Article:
Catherine now says that she “absolutely” thinks that because she worked against voter fraud, the Left was irked and decided to target her.

The next month, in November 2012, the Texas Commission on Environmental Quality, the state’s environmental agency, showed up for an unscheduled audit at Engelbrecht Manufacturing. Catherine says the inspector told her the agency had received a complaint but couldn’t provide any more details. After the inspection, the agency notified the Engelbrechts that they needed to pay for an additional mechanical permit, which cost about $2,000 per year.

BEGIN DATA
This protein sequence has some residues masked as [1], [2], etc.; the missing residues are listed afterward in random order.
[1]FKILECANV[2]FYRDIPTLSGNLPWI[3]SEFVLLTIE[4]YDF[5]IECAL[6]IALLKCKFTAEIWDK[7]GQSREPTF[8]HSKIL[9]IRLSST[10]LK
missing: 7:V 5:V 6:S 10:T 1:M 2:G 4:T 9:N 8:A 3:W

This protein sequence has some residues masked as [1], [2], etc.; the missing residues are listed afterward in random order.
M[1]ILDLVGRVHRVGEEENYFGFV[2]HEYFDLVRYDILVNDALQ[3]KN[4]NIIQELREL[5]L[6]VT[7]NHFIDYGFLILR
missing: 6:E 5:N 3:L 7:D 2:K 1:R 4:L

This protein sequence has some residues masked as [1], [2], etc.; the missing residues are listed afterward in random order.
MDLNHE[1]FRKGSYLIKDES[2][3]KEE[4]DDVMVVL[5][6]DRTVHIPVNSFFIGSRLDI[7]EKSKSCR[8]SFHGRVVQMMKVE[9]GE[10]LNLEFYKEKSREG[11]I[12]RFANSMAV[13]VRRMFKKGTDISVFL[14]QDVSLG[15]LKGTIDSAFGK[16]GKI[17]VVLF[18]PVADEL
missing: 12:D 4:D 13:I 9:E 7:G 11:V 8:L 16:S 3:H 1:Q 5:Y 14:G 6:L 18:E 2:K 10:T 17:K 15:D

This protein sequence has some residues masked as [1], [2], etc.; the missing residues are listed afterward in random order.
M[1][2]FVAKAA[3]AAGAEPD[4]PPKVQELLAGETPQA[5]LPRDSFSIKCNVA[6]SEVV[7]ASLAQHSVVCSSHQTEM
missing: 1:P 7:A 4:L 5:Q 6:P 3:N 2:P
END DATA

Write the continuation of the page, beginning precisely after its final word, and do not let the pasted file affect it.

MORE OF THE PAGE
Since then, the IRS has sent two further rounds of questions to Catherine for her organizations. And last month, the ATF conducted a second unscheduled audit at Engelbrecht Manufacturing.

Catherine says she still hasn’t received IRS approval for her nonprofits, though she filed nearly three years ago. And “the way all of these personal instances interweave with what was going on on the nonprofit side . . . it amounts to something. You can’t help but think that statistically, this has to be coordinated on some level.”